The Liberal Democrat Friends of Palestine group has apologised after it repeatedly posted links to a website which promotes Zionist conspiracy theories and Holocaust denial.
The group posted a series of links on Facebook to articles on an American site called The Ugly Truth, which claims to highlight “Zionism, Jewish extremism and a few other nasty items making our world uninhabitable today”.
After being contacted by the JC, LDFoP administrator Miranda Pinch apologised and said she would not in future use pieces from the site, which also promotes allegations that Israel was responsible for the 9/11 attacks.
Ms Pinch, who is the daughter of a Holocaust survivor and converted from Judaism to Christianity, said: “I am always very careful about what I put on the page and I would never knowingly put anything that could in any way be seen as Holocaust denial.
“As my mother was a Holocaust survivor and many of her relatives died in the Holocaust, I certainly would not want in any way to diminish that period of history or any of its facts.
I would certainly never want to diminish the Holocaust
“It is true that I have occasionally used articles from The Ugly Truth, but I was not aware that the site had ever actually denied the Holocaust, and I stay clear of many of its conspiracy theory articles on any subject.”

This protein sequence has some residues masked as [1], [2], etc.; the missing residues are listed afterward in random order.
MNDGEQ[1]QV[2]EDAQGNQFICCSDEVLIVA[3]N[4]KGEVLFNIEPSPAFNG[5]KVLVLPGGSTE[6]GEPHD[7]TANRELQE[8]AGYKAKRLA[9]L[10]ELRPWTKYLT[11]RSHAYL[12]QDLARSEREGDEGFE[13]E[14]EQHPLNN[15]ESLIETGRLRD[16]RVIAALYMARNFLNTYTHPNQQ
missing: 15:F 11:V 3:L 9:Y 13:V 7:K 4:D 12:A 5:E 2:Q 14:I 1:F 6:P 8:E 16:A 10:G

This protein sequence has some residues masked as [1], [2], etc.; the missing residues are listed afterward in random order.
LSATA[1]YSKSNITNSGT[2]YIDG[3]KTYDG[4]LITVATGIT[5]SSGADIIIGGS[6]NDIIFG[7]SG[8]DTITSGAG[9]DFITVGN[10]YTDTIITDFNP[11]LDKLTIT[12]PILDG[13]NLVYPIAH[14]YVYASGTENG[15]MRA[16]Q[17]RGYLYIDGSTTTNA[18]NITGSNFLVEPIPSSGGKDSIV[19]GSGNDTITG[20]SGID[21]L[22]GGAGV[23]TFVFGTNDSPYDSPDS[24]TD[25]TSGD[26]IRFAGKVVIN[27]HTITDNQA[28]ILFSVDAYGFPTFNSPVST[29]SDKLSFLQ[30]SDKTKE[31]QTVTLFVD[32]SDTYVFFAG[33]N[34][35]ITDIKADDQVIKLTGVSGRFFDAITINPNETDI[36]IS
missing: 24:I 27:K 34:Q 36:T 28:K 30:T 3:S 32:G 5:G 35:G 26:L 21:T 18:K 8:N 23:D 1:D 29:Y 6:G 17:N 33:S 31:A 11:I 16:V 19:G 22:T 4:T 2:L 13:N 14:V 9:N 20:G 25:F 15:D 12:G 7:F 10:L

Church of England vicar Reverend Stephen Sizer last year apologised for offending the Jewish community after he linked to The Ugly Truth from his own website.
Ms Pinch has in the past organised events with Rev Sizer. She has also been a guest speaker at Palestine Solidarity Campaign events.
The Facebook episode is not the first time Ms Pinch has been involved in controversy.
In 2010 Christian Aid was forced to apologise after claiming Israeli settlers had sexually abused Palestinian children in Hebron.
Mr Pinch, from Winchester, Hampshire, had spent time in the West Bank town monitoring “human rights abuses” as part of an accompaniment programme funded by the charity.
She returned to Britain and informed Christian Aid that a Palestinian headmistress had made allegations of verbal abuse. But the charity then falsely suggested the alleged abuse had referred to sexual attacks by Israeli soldiers.